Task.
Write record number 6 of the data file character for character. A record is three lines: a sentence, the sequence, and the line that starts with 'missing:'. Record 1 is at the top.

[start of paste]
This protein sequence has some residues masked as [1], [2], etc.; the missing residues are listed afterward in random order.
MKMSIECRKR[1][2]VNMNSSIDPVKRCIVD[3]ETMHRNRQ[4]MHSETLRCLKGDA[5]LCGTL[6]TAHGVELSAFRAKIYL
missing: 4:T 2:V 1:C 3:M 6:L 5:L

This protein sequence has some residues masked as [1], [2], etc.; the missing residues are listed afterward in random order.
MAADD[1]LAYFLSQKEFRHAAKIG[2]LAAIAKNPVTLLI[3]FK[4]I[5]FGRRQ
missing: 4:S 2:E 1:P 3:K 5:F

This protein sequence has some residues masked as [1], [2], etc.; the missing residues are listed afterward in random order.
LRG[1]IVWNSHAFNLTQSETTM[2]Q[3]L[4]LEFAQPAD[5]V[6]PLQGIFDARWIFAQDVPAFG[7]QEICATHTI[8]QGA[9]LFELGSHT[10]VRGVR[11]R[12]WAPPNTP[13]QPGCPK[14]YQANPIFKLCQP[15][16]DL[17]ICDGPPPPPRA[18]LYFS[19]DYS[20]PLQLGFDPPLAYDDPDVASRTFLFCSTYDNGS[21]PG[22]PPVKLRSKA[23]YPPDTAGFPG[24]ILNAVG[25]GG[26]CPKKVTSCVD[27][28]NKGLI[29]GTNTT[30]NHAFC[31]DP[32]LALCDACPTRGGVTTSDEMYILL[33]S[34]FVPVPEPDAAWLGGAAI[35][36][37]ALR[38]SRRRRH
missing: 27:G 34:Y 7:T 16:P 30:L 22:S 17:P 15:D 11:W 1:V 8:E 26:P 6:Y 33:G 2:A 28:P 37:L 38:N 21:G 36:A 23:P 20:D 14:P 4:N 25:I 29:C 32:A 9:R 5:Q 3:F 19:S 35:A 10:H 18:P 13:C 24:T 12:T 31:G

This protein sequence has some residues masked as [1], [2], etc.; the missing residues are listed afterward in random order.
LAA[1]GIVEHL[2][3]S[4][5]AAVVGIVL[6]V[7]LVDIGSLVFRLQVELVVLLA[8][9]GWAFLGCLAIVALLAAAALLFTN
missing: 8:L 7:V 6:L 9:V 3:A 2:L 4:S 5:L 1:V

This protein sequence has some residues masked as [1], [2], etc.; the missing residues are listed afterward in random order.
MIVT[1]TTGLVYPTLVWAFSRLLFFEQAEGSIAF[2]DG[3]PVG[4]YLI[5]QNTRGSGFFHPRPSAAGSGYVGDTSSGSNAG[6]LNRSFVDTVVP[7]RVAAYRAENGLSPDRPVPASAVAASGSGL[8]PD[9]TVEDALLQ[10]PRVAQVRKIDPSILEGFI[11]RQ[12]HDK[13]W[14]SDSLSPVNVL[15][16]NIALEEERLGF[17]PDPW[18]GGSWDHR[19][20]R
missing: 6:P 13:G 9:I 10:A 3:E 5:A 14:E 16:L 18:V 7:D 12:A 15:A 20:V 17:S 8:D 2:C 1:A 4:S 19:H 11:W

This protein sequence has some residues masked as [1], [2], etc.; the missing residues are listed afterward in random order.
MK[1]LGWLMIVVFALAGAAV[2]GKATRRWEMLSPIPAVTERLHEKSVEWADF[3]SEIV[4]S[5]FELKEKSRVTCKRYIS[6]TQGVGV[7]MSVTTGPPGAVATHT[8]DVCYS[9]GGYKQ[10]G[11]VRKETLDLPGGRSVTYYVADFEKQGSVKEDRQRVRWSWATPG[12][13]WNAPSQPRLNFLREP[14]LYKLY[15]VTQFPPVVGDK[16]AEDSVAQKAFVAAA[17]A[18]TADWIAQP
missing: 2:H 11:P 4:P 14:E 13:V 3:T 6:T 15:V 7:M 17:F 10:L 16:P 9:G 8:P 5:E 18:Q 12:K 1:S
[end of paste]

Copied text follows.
This protein sequence has some residues masked as [1], [2], etc.; the missing residues are listed afterward in random order.
MK[1]LGWLMIVVFALAGAAV[2]GKATRRWEMLSPIPAVTERLHEKSVEWADF[3]SEIV[4]S[5]FELKEKSRVTCKRYIS[6]TQGVGV[7]MSVTTGPPGAVATHT[8]DVCYS[9]GGYKQ[10]G[11]VRKETLDLPGGRSVTYYVADFEKQGSVKEDRQRVRWSWATPG[12][13]WNAPSQPRLNFLREP[14]LYKLY[15]VTQFPPVVGDK[16]AEDSVAQKAFVAAA[17]A[18]TADWIAQP
missing: 2:H 11:P 4:P 14:E 13:V 3:T 6:T 15:V 7:M 17:F 10:L 16:P 9:G 8:P 5:E 18:Q 12:K 1:S